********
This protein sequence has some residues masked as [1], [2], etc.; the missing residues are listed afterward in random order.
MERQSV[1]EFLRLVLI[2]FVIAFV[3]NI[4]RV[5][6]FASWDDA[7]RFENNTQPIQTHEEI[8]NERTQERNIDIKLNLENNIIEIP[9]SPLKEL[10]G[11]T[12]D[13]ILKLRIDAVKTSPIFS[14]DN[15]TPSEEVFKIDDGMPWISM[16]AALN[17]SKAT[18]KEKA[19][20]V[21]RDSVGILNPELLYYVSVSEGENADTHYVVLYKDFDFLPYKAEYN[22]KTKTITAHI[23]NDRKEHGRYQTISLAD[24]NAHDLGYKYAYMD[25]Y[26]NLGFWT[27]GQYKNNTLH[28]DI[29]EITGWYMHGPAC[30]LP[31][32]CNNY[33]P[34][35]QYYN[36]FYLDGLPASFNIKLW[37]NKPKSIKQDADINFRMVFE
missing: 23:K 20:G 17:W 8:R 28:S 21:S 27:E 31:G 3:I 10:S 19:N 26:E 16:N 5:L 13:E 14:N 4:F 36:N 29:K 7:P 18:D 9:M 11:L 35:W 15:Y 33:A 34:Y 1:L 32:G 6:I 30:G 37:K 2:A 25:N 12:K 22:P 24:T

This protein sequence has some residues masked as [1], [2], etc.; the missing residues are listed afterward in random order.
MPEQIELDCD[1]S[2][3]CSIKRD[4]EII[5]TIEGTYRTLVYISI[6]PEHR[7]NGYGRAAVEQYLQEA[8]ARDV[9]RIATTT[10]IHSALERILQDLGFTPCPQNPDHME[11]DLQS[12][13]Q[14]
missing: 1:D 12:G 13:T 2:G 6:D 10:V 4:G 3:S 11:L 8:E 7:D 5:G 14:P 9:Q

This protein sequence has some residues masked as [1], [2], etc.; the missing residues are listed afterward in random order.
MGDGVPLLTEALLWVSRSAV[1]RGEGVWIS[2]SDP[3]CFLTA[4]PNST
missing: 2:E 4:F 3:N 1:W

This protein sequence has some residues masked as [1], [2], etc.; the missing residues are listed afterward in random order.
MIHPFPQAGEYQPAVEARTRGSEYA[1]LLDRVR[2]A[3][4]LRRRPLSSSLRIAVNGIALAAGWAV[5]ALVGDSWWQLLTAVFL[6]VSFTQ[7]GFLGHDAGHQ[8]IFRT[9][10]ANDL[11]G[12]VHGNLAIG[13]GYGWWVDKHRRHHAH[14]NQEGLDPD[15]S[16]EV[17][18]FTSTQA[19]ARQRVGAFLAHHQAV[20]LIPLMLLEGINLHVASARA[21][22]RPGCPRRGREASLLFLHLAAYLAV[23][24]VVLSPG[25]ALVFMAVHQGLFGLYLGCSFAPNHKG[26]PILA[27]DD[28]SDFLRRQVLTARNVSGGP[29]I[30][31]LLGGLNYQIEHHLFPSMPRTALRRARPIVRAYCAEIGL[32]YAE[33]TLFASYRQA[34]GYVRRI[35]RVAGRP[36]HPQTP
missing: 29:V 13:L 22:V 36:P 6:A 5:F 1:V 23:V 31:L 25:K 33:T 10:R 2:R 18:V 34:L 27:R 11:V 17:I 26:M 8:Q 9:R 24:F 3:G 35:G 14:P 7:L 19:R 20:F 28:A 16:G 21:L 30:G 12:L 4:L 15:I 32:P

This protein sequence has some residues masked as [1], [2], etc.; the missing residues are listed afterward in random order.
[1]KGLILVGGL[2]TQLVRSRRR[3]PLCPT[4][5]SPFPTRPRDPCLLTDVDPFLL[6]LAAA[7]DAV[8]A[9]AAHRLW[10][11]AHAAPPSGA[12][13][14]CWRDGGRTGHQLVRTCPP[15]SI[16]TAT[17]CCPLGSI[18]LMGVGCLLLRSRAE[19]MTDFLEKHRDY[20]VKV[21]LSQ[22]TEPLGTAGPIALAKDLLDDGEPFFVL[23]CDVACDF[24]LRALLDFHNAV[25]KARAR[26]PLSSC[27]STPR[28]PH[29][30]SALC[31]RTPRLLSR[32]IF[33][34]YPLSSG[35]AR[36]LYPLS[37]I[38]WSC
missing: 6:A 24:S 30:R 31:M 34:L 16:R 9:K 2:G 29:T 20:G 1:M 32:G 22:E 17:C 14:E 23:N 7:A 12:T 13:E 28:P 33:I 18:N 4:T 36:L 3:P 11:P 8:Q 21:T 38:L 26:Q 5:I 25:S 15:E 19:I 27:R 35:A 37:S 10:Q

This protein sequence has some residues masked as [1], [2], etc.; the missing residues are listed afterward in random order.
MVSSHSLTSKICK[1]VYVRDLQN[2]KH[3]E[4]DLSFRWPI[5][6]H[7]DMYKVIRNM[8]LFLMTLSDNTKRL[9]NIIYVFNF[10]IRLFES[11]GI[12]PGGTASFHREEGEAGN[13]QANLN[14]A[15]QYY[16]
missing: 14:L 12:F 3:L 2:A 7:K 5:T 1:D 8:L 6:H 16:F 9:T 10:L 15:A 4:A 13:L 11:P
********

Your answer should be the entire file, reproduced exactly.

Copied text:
This protein sequence has some residues masked as [1], [2], etc.; the missing residues are listed afterward in random order.
MERQSV[1]EFLRLVLI[2]FVIAFV[3]NI[4]RV[5][6]FASWDDA[7]RFENNTQPIQTHEEI[8]NERTQERNIDIKLNLENNIIEIP[9]SPLKEL[10]G[11]T[12]D[13]ILKLRIDAVKTSPIFS[14]DN[15]TPSEEVFKIDDGMPWISM[16]AALN[17]SKAT[18]KEKA[19][20]V[21]RDSVGILNPELLYYVSVSEGENADTHYVVLYKDFDFLPYKAEYN[22]KTKTITAHI[23]NDRKEHGRYQTISLAD[24]NAHDLGYKYAYMD[25]Y[26]NLGFWT[27]GQYKNNTLH[28]DI[29]EITGWYMHGPAC[30]LP[31][32]CNNY[33]P[34][35]QYYN[36]FYLDGLPASFNIKLW[37]NKPKSIKQDADINFRMVFE
missing: 23:K 20:G 17:W 8:R 28:S 21:S 27:E 31:G 3:I 10:S 19:N 26:E 16:N 5:L 13:E 14:N 4:F 36:N 29:K 7:P 18:D 9:M 11:L 35:W 15:Y 33:A 34:Y 1:L 32:G 6:I 30:G 37:K 2:A 25:N 12:K 22:P 24:T

This protein sequence has some residues masked as [1], [2], etc.; the missing residues are listed afterward in random order.
MPEQIELDCD[1]S[2][3]CSIKRD[4]EII[5]TIEGTYRTLVYISI[6]PEHR[7]NGYGRAAVEQYLQEA[8]ARDV[9]RIATTT[10]IHSALERILQDLGFTPCPQNPDHME[11]DLQS[12][13]Q[14]
missing: 1:D 12:G 13:T 2:G 6:D 10:V 4:G 3:S 11:L 8:E 7:D 5:G 14:P 9:Q

This protein sequence has some residues masked as [1], [2], etc.; the missing residues are listed afterward in random order.
MGDGVPLLTEALLWVSRSAV[1]RGEGVWIS[2]SDP[3]CFLTA[4]PNST
missing: 2:E 4:F 3:N 1:W

This protein sequence has some residues masked as [1], [2], etc.; the missing residues are listed afterward in random order.
MIHPFPQAGEYQPAVEARTRGSEYA[1]LLDRVR[2]A[3][4]LRRRPLSSSLRIAVNGIALAAGWAV[5]ALVGDSWWQLLTAVFL[6]VSFTQ[7]GFLGHDAGHQ[8]IFRT[9][10]ANDL[11]G[12]VHGNLAIG[13]GYGWWVDKHRRHHAH[14]NQEGLDPD[15]S[16]EV[17][18]FTSTQA[19]ARQRVGAFLAHHQAV[20]LIPLMLLEGINLHVASARA[21][22]RPGCPRRGREASLLFLHLAAYLAV[23][24]VVLSPG[25]ALVFMAVHQGLFGLYLGCSFAPNHKG[26]PILA[27]DD[28]SDFLRRQVLTARNVSGGP[29]I[30][31]LLGGLNYQIEHHLFPSMPRTALRRARPIVRAYCAEIGL[32]YAE[33]TLFASYRQA[34]GYVRRI[35]RVAGRP[36]HPQTP
missing: 29:V 13:L 22:V 36:P 6:A 5:F 1:V 23:V 31:L 25:K 33:T 10:R 2:R 18:V 34:L 27:R 11:V 17:I 26:M 8:Q 9:R 24:F 3:G 35:G 14:P 7:L 19:R 20:F 28:A 16:G 21:L 30:G 12:L 4:L 15:I 32:P

This protein sequence has some residues masked as [1], [2], etc.; the missing residues are listed afterward in random order.
[1]KGLILVGGL[2]TQLVRSRRR[3]PLCPT[4][5]SPFPTRPRDPCLLTDVDPFLL[6]LAAA[7]DAV[8]A[9]AAHRLW[10][11]AHAAPPSGA[12][13][14]CWRDGGRTGHQLVRTCPP[15]SI[16]TAT[17]CCPLGSI[18]LMGVGCLLLRSRAE[19]MTDFLEKHRDY[20]VKV[21]LSQ[22]TEPLGTAGPIALAKDLLDDGEPFFVL[23]CDVACDF[24]LRALLDFHNAV[25]KARAR[26]PLSSC[27]STPR[28]PH[29][30]SALC[31]RTPRLLSR[32]IF[33][34]YPLSSG[35]AR[36]LYPLS[37]I[38]WSC
missing: 6:A 24:S 30:R 31:M 34:L 16:R 9:K 2:G 29:T 20:G 1:M 32:G 22:E 17:C 14:E 23:N 7:A 12:T 13:E 28:P 33:I 18:N 4:T 36:L 3:P 11:P 8:Q 21:T 38:L 26:Q 5:I 25:S 15:E 19:I 27:R 35:A 37:S 10:Q

This protein sequence has some residues masked as [1], [2], etc.; the missing residues are listed afterward in random order.
MVSSHSLTSKICK[1]VYVRDLQN[2]KH[3]E[4]DLSFRWPI[5][6]H[7]DMYKVIRNM[8]LFLMTLSDNTKRL[9]NIIYVFNF[10]IRLFES[11]GI[12]PGGTASFHREEGEAGN[13]QANLN[14]A[15]QYY[16]
missing: 14:L 12:F 3:L 2:A 7:K 5:T 1:D 8:L 6:H 16:F 9:T 10:L 15:A 4:A 13:L 11:P